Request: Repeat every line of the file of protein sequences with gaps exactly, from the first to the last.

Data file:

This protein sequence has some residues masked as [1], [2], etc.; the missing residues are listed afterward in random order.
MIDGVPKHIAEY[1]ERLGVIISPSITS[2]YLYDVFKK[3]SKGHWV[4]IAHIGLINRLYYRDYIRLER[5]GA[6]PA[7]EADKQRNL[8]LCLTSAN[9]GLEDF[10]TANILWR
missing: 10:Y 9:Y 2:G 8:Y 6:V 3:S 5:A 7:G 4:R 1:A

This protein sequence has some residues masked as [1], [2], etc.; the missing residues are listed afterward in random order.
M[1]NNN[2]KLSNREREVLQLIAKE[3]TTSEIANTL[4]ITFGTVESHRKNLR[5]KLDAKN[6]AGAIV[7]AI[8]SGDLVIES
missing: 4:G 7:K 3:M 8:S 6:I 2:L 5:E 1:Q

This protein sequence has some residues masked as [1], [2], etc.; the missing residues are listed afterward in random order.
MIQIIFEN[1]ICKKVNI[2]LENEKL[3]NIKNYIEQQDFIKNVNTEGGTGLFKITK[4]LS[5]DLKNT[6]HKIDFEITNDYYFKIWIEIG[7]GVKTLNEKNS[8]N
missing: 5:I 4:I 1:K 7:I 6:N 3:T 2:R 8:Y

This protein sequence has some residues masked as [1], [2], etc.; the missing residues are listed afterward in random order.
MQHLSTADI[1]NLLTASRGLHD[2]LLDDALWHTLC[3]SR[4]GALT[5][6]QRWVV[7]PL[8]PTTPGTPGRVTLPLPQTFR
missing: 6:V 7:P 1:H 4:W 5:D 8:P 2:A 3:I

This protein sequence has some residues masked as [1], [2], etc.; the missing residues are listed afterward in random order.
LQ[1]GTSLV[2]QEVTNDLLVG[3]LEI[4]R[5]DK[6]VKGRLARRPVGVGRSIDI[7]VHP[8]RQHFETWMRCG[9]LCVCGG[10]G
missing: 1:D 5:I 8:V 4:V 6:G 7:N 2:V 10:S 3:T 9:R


This protein sequence has some residues masked as [1], [2], etc.; the missing residues are listed afterward in random order.
MIDGVPKHIAEY[1]ERLGVIISPSITS[2]YLYDVFKK[3]SKGHWV[4]IAHIGLINRLYYRDYIRLER[5]GA[6]PA[7]EADKQRNL[8]LCLTSAN[9]GLEDF[10]TANILWR
missing: 10:Y 9:Y 2:G 8:Y 6:V 3:S 5:A 7:G 4:R 1:A

This protein sequence has some residues masked as [1], [2], etc.; the missing residues are listed afterward in random order.
M[1]NNN[2]KLSNREREVLQLIAKE[3]TTSEIANTL[4]ITFGTVESHRKNLR[5]KLDAKN[6]AGAIV[7]AI[8]SGDLVIES
missing: 4:G 7:K 3:M 8:S 6:I 2:L 5:E 1:Q

This protein sequence has some residues masked as [1], [2], etc.; the missing residues are listed afterward in random order.
MIQIIFEN[1]ICKKVNI[2]LENEKL[3]NIKNYIEQQDFIKNVNTEGGTGLFKITK[4]LS[5]DLKNT[6]HKIDFEITNDYYFKIWIEIG[7]GVKTLNEKNS[8]N
missing: 5:I 4:I 1:K 7:I 6:N 3:T 2:R 8:Y

This protein sequence has some residues masked as [1], [2], etc.; the missing residues are listed afterward in random order.
MQHLSTADI[1]NLLTASRGLHD[2]LLDDALWHTLC[3]SR[4]GALT[5][6]QRWVV[7]PL[8]PTTPGTPGRVTLPLPQTFR
missing: 6:V 7:P 1:H 4:W 5:D 8:P 2:A 3:I

This protein sequence has some residues masked as [1], [2], etc.; the missing residues are listed afterward in random order.
LQ[1]GTSLV[2]QEVTNDLLVG[3]LEI[4]R[5]DK[6]VKGRLARRPVGVGRSIDI[7]VHP[8]RQHFETWMRCG[9]LCVCGG[10]G
missing: 1:D 5:I 8:V 4:V 6:G 7:N 2:V 10:S 3:T 9:R